@kimlacapria. “FALSE: Autism Is Now Disclosed as DTaP Side Effect.” Snopes. Snopes, 22 Mar. 2016. Web. 16 Nov. 2016.
The article “Shot in the Dark” on snopes.com discusses the merits of a rumor that started in March of 2016 about the DTaP vaccine. It was claimed that “autism was now disclosed and acknowledged as an adverse event reported for use of DTaP (diphtheria, tetanus, and acellular pertussis) vaccine.” This claim soon arose all over social media, as this seemed to finally be admission from the medical community that vaccines could cause autism, which has been denied for years. The rumor popped up because the insert label for the vaccine lists autism as reported adverse event to the vaccine. People read this statement and ran with it, making wild claims that this proved there was in fact evidence to support a link between autism and vaccines. However, people failed to read the context of the insert. The important qualifying sentence clearly emphasizes “because these events are reported voluntarily from a population of uncertain size, it is not always possible to reliably estimate their frequencies or to establish a casual relationship to components of the Tripedia vaccine.” So really, the “adverse events” listed were just reports from the users of the vaccines themselves, and data was not collected scientifically to support the claims. The article then goes into the history of the autism-vaccine conspiracy theory, which originated with Dr. Wakefield’s publication in the in The Lancet medical journal. Wakefield claimed to have found a link between DTaP and autism, but later retracted the article, after it was thoroughly disproved. However, the seed of doubt was already planted in the minds of the public, and the irrational fear of vaccines was able to take a strong hold and persist, even though today.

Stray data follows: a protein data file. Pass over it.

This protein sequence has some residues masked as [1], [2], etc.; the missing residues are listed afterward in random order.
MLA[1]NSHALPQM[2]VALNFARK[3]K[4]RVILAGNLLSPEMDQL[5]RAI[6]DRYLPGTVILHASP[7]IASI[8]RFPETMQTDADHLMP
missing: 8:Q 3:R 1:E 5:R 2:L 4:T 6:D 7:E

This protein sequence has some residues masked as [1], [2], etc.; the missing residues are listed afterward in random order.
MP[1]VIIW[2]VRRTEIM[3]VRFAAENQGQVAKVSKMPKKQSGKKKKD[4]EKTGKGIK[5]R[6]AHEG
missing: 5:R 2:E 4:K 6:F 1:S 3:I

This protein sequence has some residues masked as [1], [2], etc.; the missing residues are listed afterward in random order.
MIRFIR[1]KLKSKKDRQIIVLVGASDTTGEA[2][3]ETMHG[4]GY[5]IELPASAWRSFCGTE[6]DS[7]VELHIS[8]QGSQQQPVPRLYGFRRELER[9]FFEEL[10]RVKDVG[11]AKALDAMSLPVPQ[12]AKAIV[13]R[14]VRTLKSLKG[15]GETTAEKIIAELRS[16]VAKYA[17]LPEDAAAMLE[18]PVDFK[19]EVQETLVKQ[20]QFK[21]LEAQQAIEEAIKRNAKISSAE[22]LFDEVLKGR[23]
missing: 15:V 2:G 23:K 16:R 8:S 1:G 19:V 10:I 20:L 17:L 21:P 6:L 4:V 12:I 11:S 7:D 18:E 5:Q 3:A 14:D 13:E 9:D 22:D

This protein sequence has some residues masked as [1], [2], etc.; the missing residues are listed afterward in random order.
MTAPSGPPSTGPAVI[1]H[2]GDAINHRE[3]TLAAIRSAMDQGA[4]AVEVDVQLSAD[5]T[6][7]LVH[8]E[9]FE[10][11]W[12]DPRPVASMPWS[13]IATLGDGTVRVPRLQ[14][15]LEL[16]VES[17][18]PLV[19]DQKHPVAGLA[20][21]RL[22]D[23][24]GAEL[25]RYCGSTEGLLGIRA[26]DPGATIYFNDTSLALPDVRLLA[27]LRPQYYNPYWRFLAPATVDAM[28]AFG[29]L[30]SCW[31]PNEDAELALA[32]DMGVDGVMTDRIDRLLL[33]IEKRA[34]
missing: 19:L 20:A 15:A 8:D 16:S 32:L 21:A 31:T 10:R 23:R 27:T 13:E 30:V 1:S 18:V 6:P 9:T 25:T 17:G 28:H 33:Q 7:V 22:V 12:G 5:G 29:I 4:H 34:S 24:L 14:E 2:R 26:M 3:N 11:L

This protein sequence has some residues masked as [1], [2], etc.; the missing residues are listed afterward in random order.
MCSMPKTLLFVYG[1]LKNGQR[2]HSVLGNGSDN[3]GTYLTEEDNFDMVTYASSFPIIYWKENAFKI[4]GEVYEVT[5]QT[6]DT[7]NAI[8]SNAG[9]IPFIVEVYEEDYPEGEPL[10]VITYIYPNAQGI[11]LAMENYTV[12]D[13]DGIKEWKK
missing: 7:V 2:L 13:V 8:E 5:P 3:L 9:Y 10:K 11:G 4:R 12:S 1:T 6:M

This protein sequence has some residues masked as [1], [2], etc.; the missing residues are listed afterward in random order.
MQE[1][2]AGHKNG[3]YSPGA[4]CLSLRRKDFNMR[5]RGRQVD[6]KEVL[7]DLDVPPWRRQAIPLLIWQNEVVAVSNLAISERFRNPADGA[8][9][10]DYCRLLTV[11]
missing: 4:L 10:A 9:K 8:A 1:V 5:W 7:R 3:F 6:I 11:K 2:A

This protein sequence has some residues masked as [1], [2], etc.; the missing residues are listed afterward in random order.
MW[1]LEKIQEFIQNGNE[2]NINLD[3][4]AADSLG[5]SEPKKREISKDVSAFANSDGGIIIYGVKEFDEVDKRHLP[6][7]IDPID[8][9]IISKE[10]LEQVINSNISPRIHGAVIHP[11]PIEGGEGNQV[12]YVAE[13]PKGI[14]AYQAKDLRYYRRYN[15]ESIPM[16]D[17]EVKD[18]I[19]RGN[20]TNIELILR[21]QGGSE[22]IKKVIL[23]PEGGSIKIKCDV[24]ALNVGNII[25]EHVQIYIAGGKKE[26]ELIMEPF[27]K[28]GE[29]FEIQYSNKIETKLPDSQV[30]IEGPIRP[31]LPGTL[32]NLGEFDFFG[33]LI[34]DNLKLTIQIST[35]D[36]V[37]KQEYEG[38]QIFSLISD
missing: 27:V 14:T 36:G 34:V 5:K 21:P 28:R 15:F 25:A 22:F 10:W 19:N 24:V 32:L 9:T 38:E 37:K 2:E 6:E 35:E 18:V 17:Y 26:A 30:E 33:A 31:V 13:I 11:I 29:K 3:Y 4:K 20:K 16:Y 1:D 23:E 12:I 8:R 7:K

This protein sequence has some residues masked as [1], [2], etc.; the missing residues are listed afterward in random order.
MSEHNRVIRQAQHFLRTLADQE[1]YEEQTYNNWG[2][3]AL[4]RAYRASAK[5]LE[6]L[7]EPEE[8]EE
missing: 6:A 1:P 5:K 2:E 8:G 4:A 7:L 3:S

It has been proven time and time again that the link between vaccines and autism is unfounded. But does this mean that there couldn’t be other unknown concerns about vaccines? The benefits of vaccines and the importance of herd immunity has become so entrenched in society, that people who choose not to vaccinate or raise any doubts about seem to be ostracized. Wishes to not be vaccinated are often associated with the false autism conspiracy theory, which can lead to other questions about vaccines being shut down. Is it still worthwhile to question the use of vaccines?